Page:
Hopkins, S.S. and Prytulak, J. and Barling, J. and Russell, S.S. and Coles, B.J. and Halliday, A.N. (2019) 'The vanadium isotopic composition of lunar basalts.', Earth and planetary science letters., 511 . pp. 12-24.
We present the first high-precision vanadium (V) isotope data for lunar basalts. Terrestrial magmatic rock measurements can display significant V isotopic fractionation (particularly during (Fe, Ti)oxide crystallisation), but the Earth displays heavy V (i.e. higher 51V/50V) isotopic compositions compared to meteorites. This has been attributed to early irradiation of meteorite components or nucleosynthetic heterogeneity. The Moon is isotopically-indistinguishable from the silicate Earth for many refractory elements and is expected to be similar in its V isotopic composition. Vanadium isotope ratios and trace element concentrations were measured for 19 lunar basalt samples. Isotopic compositions are more variable (∼2.5‰) than has been found thus far for terrestrial igneous rocks and extend to lighter values. Magmatic processes do not appear to control the V isotopic composition, despite the large range in oxide proportions in the suite. Instead, the V isotopic compositions of the lunar samples are lighter with increasing exposure age (). Modelling nuclear cross-sections for V production and burnout demonstrates that cosmogenic production may affect V isotope ratios via a number of channels but strong correlations between V isotope ratios and ⁎ [Fe]/[V] implicate Fe as the primary target element of importance. Similar correlations are found in the latest data for chondrites, providing evidence that most V isotope variation in chondrites is due to recent cosmogenic production via Fe spallation. Contrary to previous suggestions, there is no evidence for resolvable differences between the primary V isotopic compositions of the Earth, Moon, chondrites and Mars.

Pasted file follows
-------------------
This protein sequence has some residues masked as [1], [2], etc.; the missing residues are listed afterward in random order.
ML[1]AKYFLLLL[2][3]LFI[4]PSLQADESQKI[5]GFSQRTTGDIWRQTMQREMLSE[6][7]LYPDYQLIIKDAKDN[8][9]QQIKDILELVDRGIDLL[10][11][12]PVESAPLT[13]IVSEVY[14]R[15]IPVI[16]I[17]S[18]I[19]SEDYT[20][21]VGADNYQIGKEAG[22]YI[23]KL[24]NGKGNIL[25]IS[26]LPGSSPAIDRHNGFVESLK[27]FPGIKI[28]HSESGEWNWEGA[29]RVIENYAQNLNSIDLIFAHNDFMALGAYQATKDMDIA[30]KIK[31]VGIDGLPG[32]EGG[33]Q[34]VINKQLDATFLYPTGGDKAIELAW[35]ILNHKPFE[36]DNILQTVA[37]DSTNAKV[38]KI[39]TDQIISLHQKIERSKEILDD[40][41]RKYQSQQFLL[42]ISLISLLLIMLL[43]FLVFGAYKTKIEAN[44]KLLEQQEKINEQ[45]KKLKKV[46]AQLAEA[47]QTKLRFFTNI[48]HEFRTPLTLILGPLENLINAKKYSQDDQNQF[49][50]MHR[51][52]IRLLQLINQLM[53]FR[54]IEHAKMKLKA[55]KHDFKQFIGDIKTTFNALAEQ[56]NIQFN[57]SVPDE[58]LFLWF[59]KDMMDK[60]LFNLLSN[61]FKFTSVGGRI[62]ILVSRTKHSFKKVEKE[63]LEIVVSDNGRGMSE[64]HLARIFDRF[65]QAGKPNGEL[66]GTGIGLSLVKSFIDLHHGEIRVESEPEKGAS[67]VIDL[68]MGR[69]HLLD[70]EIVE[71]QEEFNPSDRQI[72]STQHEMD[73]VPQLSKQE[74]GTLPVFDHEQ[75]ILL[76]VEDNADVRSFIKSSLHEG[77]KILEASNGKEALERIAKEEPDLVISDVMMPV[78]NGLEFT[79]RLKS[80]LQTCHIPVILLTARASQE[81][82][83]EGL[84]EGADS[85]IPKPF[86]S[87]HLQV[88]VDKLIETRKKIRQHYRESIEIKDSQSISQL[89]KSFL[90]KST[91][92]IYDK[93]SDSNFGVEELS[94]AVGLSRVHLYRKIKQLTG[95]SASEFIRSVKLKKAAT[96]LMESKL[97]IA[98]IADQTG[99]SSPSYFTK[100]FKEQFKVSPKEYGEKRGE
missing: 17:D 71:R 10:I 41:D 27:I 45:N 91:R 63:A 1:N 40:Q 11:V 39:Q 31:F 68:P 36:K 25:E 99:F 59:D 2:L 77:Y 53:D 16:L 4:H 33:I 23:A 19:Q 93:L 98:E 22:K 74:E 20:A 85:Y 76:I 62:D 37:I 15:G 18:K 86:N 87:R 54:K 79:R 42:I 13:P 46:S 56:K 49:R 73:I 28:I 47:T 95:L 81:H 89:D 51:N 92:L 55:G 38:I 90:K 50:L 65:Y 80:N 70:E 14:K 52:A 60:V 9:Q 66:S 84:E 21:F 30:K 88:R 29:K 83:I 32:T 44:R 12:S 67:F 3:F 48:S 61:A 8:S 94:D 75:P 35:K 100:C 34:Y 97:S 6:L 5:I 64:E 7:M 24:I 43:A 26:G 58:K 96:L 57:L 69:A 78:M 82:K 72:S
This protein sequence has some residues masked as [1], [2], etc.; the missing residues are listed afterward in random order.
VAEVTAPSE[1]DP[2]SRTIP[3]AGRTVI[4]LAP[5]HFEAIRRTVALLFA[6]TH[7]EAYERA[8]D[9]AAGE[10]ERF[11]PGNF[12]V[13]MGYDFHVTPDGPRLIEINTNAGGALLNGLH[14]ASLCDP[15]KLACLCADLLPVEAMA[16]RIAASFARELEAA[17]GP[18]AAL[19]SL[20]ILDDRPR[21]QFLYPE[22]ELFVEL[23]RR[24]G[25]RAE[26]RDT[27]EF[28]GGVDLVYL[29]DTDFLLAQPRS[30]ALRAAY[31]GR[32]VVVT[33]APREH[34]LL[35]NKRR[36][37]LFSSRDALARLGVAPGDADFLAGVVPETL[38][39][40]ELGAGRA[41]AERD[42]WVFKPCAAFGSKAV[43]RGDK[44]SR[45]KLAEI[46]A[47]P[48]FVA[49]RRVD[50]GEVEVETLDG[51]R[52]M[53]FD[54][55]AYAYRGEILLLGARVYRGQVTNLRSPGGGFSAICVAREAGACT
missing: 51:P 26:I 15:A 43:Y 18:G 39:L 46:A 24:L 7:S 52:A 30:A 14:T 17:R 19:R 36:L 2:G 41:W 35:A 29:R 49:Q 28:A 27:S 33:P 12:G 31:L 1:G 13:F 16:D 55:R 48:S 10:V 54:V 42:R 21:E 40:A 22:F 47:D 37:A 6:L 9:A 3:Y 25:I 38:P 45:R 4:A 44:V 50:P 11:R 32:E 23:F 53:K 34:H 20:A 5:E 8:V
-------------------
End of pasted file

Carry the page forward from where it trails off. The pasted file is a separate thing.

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|Publisher Web site:||https://doi.org/10.1016/j.epsl.2019.01.008|
|Publisher statement:||© 2019 The Author(s). Published by Elsevier B.V. This is an open access article under the CC BY license(http://creativecommons.org/licenses/by/4.0/).|
|Date accepted:||03 January 2019|
|Date deposited:||05 February 2019|
|Date of first online publication:||01 February 2019|
|Date first made open access:||No date available|
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